Pooch Cafe

    Pooch Cafe by Paul Gilligan is a crazy ride. It follows the adventures of a dog named Poncho, who lives with his master and his girlfriend who happens to be a cat person. The animals in this strip are half-anthropomorphic, which is to say that they have human qualities and their own animal qualities, and Gilligan just so happens to find the balance. Poncho is intelligent and can walk on two legs, but he still needs to be taken out for a walk if he has to go potty, on a leash, and he's still scared of the retractable leash handle hitting him if it breaks free (see the strip above). He hangs out with other dogs and has to spray deodorant on his butt so that it doesn't get embarrassing. For fun, he'll walk outside on a sunny day and just bark at a squirrel. It's the right mix, it's crazy, and it's really entertaining.

    9 Chickweed Lane

    I've talked about 9 Chickweed Lane before, but at the time, Brooke McEldowney was in the middle of a World War II storyline. As of this writing, he's been having fun playing with panels. 9 Chickweed Lane goes in all directions. It's funny, it's naughty, it's exciting — and sometimes it's downright boring. But it's always pretty. So it's always a treat.

    Phoebe and Her Unicorn

    I've heard Dana Simpson's strip described before as "Calvin and Hobbes, but with a girl and a unicorn," and while I see it, I don't know if I'd agree with it just yet. But it is fun. Phoebe and Marigold Heavenly Nostrils (that's her unicorn) go through life together and share adventures, like being on the internet (where Phoebe's BFF is her bullying classmate in real life) or doing schoolwork (Marigold has to write a paper on the differences between glimmering and shimmering) or just learning about each other (Marigold has a large invisible thing. She doesn't know what it is.). The art is clean and full of character.

    Incidental Comics

    This isn't on GoComics, but I figured I'd include it anyway since I do find Grant Snider's work inspiring, to the point that I've used some of it in team building sessions. Snider always finds a way to look at something differently, and he presents it with such visual acuity that the words and pictures stick with you.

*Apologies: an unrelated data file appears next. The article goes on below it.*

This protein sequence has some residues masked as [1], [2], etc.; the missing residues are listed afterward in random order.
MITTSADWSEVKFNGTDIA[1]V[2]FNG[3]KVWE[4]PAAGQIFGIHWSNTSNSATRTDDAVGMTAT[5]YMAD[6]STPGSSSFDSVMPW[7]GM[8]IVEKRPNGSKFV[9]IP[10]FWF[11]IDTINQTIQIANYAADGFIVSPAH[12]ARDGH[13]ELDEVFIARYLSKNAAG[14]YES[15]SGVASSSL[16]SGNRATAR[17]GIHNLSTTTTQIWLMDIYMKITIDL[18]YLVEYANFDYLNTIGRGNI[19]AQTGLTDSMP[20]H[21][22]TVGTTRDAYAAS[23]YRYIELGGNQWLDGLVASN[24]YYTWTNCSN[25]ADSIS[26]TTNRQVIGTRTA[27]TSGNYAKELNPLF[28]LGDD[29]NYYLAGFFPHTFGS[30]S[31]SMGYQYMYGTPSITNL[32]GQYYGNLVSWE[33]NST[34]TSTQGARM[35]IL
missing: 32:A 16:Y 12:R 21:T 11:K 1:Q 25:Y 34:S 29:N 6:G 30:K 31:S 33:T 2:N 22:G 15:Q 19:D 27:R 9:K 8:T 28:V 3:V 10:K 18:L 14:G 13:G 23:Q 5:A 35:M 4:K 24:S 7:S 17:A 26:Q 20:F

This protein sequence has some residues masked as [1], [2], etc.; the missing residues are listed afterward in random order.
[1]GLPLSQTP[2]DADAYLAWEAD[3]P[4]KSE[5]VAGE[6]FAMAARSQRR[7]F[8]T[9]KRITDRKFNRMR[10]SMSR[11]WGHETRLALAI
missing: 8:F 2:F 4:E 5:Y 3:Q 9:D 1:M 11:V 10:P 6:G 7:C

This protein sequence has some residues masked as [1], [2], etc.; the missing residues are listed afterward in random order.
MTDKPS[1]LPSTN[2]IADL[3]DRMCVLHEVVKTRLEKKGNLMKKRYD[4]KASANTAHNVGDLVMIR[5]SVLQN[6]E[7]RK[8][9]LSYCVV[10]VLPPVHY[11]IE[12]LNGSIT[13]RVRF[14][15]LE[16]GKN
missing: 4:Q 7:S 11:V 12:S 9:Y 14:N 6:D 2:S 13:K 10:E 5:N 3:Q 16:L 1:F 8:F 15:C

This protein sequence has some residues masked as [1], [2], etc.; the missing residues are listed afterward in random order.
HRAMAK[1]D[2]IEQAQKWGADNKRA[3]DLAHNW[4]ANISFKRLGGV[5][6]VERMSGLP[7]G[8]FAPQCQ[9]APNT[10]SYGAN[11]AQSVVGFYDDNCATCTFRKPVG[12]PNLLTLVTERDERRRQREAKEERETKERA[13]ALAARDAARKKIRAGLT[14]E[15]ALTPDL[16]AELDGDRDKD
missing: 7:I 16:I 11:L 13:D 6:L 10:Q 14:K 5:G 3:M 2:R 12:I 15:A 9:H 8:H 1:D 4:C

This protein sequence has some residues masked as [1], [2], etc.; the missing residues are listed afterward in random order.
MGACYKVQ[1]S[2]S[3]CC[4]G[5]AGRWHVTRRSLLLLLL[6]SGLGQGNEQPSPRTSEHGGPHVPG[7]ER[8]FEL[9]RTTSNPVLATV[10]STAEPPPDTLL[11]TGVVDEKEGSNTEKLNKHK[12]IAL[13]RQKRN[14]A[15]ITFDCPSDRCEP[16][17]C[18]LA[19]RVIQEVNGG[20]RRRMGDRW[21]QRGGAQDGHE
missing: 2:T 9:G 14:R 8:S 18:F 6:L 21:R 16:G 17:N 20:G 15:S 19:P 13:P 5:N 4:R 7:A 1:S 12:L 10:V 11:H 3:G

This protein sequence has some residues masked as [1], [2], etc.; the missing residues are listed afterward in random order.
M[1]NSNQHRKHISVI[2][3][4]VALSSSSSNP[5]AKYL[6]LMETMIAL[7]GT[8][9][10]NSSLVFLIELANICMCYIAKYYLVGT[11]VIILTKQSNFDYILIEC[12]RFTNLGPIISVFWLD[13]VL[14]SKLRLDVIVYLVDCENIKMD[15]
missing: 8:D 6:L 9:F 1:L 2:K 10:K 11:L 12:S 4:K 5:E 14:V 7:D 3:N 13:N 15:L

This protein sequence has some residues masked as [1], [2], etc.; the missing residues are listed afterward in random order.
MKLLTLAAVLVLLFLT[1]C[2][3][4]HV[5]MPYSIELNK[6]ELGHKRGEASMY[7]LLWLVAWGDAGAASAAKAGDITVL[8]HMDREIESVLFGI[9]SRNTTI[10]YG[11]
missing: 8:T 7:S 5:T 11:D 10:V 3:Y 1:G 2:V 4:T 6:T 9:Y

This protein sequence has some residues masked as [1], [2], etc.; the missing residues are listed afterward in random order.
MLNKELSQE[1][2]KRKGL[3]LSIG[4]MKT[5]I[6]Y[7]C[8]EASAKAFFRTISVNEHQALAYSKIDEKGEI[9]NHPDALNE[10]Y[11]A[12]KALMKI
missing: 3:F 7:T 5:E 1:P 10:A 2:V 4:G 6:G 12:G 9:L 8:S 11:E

Reading all these every day in your email won't take you more than a couple of minutes. It'll be an enjoyable time, and just a little something to look forward to. If you do subscribe to GoComics, let us know in the comments what you decided to add to your comics page, and maybe we'll give those a try as well!

    Sep 30, 2015

    Yes, We Live in The Twenty-First Century

    Yes, We Live in The Twenty-First Century
    Travis Hedge Coke

    Someone criticized the upcoming Blade book because it’s “ironic” that Marvel has a girl in it, since Blade was “already diverse,” being black. I’ve seen it suggested that Electricomics will fail utterly, because reading comics on a tablet is impossible for most people. Three different places online, this last week, have featured people complaining that there’s too much reference to twitter, cellphones apps, and pop music in comics right now. Peter Parker should not have apps on his phone.

    I don’t believe these people are eighty or ninety years old. Even if they were, my grandpa’s in his nineties and used a tablet happily until he went blind a couple years ago. When I told my grandpa that Jane Foster had the power of Thor now, he told me that happened before I was born (and he knew, because he bought the issue at the time). My grandpa knows who Ariana Grande and Beyonce are and he knows which he prefers. If you’re between the ages of twenty and forty and my grandpa is hipper than you while being blind, old, widowered, and subject to about as many strokes in a year as there are months, you’ve dropped some balls.

    This is the Twenty-First Century. The internet has been around for awhile now. The Daily Show is on its third regular host. Marvel’s Thor has been replaced by other people using the name Thor and/or the role of Thor at least four or five times now. Dick Grayson has been Batman for two extended periods. Commissioner Gordon has been a Batman at least twice in recent memory. Commissioner Gordon, right now, is of an age where, as a young beat cop, he probably rocked out to Prince.

    I don’t care if Gordon listening to Prince makes you feel old. Maybe you are old. If Jubilee listening to Peaches or Ke$ha seems like a shallow ploy to act new and hip, I want you to stop and count the years between the here and now, and either of those musician’s first albums. If the times have passed you by, don’t freak, don’t fret; it is correctable.

    You, too, can join the Twenty-First Century!

    There is no magic number of girls or women who can be present, as supporting or stars, in comics. Even superhero comics. Ms Marvel having a title, Blade’s daughter sharing a title with her father won’t stop any male character from otherwise having a monthly ongoing. Spider-Man having three or more monthlies won’t prevent Black Panther, Jubilee, or Leapfrog from having their own monthly solo comic. It does not work that way.